Here's my solution: more police, and lower density occupancy. (Sorry Knickerbocker apartments, you are all really nice, you do a great job with gardening, but you have too many cars.)

How long will it take them to carry this out?

"If you live in center square you should be walking or taking the bus to work." (from ike)

Eh, that's the problem. Many of us DO live in Center Square specifically so we CAN walk or bus to work ... but end up driving because there's no place to park in our own neighborhood, if, heaven forbid, we ever take the car to run an errand, or need to move the car for street-sweeping, or whatever. Nor do we have any preferred access to city lots or whatnot, as many state workers purportedly do -- so we pay outrageously high property taxes, then either battle state workers to be able to park anywhere in our own neighborhood or fork out $150/month minimum to park in a lot. And to preempt the usual rejoinders about just not parking at one's doorstep: I don't think most of us have any problem with walking a few blocks to park. Problem is, the entire area is designed for state workers -- hence if there's nothing on my (one-way) street, for instance, I have to loop way back around, passing through a minimum of 5 traffic lights, just to try the next (also one-way) street.
Permit parking won't help at night, but there are nearby metered spots (Washington, State, etc.) that are free at night, so those of us who don't drive to work can park there at night if needed, then move our cars back into the neighborhood during the day to keep those spots available for shoppers, diners, etc.
And for visitors? There *are* lots of paid lots and meters around if you're just coming in from time to time, apart from those free 90 minutes ...

this bill hurts me as I rent cars, so I do not know if I will be able to park by my house now.

Living in center square (only area i want to live here) = "you should be walking or taking the bus to work" come on, get serious, it's not an option for everyone that wants to enjoy this area. So If I move to Albany and want to live in Center square but my job is 20mi away and off a bus line, I shouldn't enjoy Albany's only urban city center?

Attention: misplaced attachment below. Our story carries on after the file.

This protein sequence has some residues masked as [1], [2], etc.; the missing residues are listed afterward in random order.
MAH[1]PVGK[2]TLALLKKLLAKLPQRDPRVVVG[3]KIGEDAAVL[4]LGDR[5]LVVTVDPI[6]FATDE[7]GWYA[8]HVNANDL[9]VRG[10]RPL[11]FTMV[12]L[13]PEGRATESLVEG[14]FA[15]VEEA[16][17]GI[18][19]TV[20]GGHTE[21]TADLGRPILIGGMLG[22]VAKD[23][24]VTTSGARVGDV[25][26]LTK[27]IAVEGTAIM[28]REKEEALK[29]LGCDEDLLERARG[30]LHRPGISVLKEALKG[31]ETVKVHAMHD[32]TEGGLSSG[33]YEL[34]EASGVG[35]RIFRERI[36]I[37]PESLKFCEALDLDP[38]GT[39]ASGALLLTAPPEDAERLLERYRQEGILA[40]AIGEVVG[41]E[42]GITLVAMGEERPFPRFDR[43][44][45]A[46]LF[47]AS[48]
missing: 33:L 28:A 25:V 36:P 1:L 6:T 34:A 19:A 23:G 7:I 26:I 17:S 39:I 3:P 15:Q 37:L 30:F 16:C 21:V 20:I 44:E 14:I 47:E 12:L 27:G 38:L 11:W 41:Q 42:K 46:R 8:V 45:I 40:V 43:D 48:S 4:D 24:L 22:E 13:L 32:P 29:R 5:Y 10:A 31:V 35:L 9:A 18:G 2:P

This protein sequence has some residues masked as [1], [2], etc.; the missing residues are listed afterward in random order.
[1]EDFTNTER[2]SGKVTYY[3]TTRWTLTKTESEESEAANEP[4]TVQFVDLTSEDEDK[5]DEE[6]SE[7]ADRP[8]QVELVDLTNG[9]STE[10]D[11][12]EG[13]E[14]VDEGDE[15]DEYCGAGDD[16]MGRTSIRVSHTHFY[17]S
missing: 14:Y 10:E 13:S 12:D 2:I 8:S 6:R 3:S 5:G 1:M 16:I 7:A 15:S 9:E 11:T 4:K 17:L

Just because you want to be hipster green doesn't mean everyone else HAS TO be to enjoy center square.

"If you live in center square you should be walking or taking the bus to work."

Well, I live in Center Square and I do walk to work, thanks. That doesn't mean that I can live car-free, though. I was lucky enough to find a job close by, but my SO works out in E Greenbush. We were able to reduce down to one car for the two of us, but even if we both could walk/bus to work, it would be very limiting to be car-less in this area. We just don't have the resources to be a self sufficient community. When it comes to grocery shopping, the ghetto-chopper doesn't quite cut it for everything for me, and what about when I need to make a Target run? Hauling a bunch of bags home on the bus sucks.
Also, what is it that everyone is always saying is so great about Albany? That it's so close to other places to go. That wouldn't really be as much of a benefit without a car to get you there.